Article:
Reduces Risk - and Save Lives

July 15th should be a day of happiness and celebration for my family. It is a day we should be surrounding our son Hunter with friends, family, and a party for his 5th birthday. Balloons, streamers, cake, presents. Instead, our family will continue to struggle with the knowledge that our sweet, kind and gentle son was killed in a tragic and easily preventable accident in April 2012.
Hunter’s life ended on a sunny Easter weekend, as we were enjoying a ride on our ATV at our family cottage near Haliburton. One minute we were driving leisurely around a bend on a local road. The next I was waking up on the ground. We had hit an unmarked chain that was hung between two trees. We weren’t driving fast, but the chain was hard to see and there was no time to react. That chain changed us forever. Hunter died in my arms, his neck broken by the impact. He was 3 ½ years old.
Over the past year I have been shocked to learn that each year, throughout Ontario, unmarked chains, cables and fences kill and injure numerous people enjoying recreational activities such as riding snowmobiles and ATVs. 
Hunter’s senseless death has inspired a call to action from people who want to ensure that common sense is applied to public safety on the local roads and trails in your community. It is fair to question whether stringing potentially lethal barriers across roads or trails should be permitted. Aside from being dangerous, they are quite ineffective from a security perspective. Where they do exist, they should have to be clearly marked.
Adding markers or signage to warn of these hazards is simple to do – and common sense dictates that anyone who hangs a hazard across a road or trail has a responsibility to protect others from harm. My son would be alive today if that chain included a sign that said “Private Road.”

This photo shows the chain that they struck. It is barely visible.

Today the road is safely gated and marked. Hunter's family is looking for municipal leadership to ensure that common sense is used to mark gates, fences and chains responsibly throughout Ontario.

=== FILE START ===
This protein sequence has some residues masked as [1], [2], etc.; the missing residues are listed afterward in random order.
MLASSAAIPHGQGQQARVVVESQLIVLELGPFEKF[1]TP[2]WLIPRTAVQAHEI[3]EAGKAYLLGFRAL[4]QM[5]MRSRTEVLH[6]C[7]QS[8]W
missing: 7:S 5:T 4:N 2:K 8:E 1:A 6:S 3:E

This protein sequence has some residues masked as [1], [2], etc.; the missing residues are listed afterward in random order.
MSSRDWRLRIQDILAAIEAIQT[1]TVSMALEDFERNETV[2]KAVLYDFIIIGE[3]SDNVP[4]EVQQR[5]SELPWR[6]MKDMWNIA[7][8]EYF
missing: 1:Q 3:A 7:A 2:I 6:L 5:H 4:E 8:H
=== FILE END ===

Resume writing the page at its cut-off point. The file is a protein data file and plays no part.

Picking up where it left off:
For the sake of all those who have been harmed by these unmarked hazards – and for the sake of all those who will be harmed if we don’t address this risk, we are asking municipal leaders to encourage property owners to properly identify entrances to private road and trails, and to identify potential hazards such as chains, ropes and wires that cross roads or trails.
Public awareness campaigns are one option. By-laws are another. The very real risk of preventable drownings has inspired many municipalities to have by-laws that require pool and pond owners to install proper fencing around them. However, we do not know of a single municipality that has taken common sense measures to prevent the erection of potentially lethal barriers across roads and trails. 
This is not a task that I ever dreamed I would have to take on as a father. Like most dads I thought my love for my son would be expressed through birthday celebrations and early morning drives to hockey arenas.
However, if Hunter’s death can inspire common sense changes that save the lives of others, his loss will not be in vain. People who have heard our story have expressed an outpouring of generous support. More than $100,000 has been donated to local charities in Hunter’s name. However, the real potential for truly having some good come out of this terrible tragedy is to prevent it from happening to another family. As a father who lost his only son, there is no better way to honour our precious boy.  

Please take a moment to consider what you can do to help advance our goal to promote ‘common sense fences’, and help to communicate our belief that simple changes would go a long way toward saving lives.

Jason Goemans

July 11, 2013
AMO Watch File - Guest Column

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